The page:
Meditation is hard. I get distracted very easily. I start noticing every noise, every wrinkle in my socks, and my stomach starts making the loudest noises. When I try to meditate, it feels like I am trying to stop the earth’s rotation—without any success at all, thank goodness. Too bad, because it’d be good for me… especially when I read the news item that follows.
Findings from a study presented this week at an American Heart Association meeting in Orlando, Fla. suggest that transcendental meditation may have real therapeutic value for high-risk people with established coronary artery disease.
After following about 200 patients for an average of five years, researchers said, the high-risk patients who meditated cut their risk of heart attacks, strokes and deaths from all causes roughly in half compared with a group of similar patients who were given more conventional education about healthy diet and lifestyle.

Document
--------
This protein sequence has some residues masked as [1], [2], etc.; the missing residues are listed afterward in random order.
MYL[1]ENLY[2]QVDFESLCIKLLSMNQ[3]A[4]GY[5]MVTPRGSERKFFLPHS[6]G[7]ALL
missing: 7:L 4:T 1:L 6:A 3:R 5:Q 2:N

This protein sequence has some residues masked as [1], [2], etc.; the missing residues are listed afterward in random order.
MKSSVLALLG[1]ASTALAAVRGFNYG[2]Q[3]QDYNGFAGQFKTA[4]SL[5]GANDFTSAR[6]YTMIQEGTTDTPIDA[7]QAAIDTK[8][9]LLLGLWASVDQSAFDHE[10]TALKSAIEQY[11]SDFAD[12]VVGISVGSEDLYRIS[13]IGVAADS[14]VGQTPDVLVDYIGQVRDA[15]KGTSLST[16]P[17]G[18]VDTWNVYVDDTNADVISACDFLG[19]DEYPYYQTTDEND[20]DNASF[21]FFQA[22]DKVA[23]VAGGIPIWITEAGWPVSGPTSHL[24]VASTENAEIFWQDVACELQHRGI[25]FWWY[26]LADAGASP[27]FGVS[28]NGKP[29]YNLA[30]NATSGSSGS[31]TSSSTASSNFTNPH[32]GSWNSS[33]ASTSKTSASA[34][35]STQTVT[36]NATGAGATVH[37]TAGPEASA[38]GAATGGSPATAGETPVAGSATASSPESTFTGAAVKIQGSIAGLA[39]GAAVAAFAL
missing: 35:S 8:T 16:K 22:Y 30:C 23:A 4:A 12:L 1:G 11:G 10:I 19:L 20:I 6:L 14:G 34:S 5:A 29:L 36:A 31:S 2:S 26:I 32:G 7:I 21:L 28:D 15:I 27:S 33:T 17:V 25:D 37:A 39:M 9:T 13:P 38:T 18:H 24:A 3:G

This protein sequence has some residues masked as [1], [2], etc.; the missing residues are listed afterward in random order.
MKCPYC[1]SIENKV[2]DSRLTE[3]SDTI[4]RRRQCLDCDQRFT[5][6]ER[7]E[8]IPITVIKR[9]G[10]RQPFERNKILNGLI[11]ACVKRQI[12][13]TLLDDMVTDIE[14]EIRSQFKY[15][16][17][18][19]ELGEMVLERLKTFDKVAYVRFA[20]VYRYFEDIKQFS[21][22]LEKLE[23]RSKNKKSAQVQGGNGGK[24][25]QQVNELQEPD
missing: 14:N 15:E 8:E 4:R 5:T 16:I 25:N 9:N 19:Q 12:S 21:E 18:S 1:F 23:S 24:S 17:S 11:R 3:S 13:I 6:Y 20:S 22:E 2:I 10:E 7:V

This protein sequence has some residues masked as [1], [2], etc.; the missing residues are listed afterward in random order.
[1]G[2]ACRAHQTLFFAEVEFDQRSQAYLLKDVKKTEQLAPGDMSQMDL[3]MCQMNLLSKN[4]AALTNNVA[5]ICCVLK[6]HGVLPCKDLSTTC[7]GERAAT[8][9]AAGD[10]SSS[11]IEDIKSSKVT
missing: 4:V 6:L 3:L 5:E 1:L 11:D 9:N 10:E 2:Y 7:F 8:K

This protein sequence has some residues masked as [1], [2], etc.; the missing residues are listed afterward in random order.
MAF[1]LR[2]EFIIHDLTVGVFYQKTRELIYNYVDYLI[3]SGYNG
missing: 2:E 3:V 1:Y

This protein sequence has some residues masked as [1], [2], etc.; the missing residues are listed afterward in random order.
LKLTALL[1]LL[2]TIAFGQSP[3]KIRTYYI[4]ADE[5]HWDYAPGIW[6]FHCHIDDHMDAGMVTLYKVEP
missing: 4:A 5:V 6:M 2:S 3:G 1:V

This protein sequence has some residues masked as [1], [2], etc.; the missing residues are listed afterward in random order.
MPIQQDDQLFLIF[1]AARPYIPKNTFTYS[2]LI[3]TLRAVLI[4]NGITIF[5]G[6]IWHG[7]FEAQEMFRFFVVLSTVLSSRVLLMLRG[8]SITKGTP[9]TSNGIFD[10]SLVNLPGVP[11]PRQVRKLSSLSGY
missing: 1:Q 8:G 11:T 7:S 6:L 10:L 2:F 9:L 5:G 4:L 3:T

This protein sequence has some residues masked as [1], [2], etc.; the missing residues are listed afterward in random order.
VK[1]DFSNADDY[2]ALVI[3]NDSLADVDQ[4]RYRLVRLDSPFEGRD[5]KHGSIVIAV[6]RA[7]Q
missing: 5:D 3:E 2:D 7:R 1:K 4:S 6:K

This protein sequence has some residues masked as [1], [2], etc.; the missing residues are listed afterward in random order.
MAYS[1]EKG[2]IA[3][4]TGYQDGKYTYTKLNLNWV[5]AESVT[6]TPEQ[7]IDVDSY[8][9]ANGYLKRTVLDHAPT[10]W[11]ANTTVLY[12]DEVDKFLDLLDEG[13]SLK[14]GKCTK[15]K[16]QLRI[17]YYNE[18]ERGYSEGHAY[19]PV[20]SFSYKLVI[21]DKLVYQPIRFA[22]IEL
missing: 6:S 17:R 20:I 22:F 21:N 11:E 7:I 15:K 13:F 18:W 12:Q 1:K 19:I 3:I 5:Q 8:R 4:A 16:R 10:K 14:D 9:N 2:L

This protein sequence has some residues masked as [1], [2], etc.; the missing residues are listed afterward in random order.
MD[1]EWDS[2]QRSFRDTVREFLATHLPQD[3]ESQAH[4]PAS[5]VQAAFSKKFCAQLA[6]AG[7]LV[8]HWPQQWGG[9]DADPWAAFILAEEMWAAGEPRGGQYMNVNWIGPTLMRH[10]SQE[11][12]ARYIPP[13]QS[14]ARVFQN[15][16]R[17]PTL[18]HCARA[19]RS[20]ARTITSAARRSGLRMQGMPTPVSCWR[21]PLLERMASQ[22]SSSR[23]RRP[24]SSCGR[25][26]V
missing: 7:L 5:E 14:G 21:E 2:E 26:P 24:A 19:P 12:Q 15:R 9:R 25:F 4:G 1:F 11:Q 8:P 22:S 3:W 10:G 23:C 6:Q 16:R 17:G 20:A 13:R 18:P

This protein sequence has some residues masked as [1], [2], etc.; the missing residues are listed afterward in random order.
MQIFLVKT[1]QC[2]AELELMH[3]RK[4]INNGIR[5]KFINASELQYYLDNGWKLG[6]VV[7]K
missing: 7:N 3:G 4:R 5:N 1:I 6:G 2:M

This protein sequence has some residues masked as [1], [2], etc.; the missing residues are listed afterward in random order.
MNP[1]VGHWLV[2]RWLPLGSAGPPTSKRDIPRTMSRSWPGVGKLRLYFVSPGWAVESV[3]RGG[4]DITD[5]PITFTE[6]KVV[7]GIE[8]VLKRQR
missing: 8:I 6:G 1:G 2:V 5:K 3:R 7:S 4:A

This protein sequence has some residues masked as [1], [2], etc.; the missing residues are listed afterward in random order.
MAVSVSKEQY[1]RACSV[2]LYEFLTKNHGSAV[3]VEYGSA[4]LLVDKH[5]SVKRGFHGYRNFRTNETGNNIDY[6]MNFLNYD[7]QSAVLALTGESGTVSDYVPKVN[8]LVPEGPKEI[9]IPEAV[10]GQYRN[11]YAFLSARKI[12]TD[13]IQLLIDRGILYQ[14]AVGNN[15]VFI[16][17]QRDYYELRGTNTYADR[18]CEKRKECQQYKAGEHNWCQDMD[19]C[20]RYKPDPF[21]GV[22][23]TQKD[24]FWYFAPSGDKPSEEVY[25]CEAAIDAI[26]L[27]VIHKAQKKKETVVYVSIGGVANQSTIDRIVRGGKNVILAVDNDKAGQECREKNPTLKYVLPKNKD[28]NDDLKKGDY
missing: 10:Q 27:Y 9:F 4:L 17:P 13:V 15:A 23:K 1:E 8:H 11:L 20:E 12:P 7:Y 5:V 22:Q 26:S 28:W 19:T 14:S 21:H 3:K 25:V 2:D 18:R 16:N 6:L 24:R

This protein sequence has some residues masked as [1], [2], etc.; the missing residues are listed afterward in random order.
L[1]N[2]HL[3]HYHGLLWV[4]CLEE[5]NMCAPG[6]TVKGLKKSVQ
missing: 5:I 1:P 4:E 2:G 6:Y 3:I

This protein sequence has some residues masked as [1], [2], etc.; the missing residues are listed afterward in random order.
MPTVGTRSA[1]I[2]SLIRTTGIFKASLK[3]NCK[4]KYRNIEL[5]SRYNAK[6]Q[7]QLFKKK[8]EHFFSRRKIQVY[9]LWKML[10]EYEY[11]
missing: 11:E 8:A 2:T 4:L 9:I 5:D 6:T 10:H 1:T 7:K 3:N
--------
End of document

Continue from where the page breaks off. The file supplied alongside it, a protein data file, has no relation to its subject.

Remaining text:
Among the roughly 100 patients who meditated, there were 20 heart attacks, strokes and deaths; in the comparison group, there were 32. The meditators tended to remain disease-free longer and also reduced their systolic blood pressure by five millimeters of mercury, on average.
However, and this is my salvation, I do much better when I try not to meditate. An interesting phenomenon of displacement occurs, whereby by not trying hard to meditate, I end up meditating on the very fact that I am not trying. The benefit? Well, if I am in a quiet place, if I disconnect from the Internet, and I allow my time to be unscheduled at least for a while (say, for twenty-five minutes or so)—and then I try not to meditate… I end up more relaxed. Which is what meditation is supposed to do in the first place, right?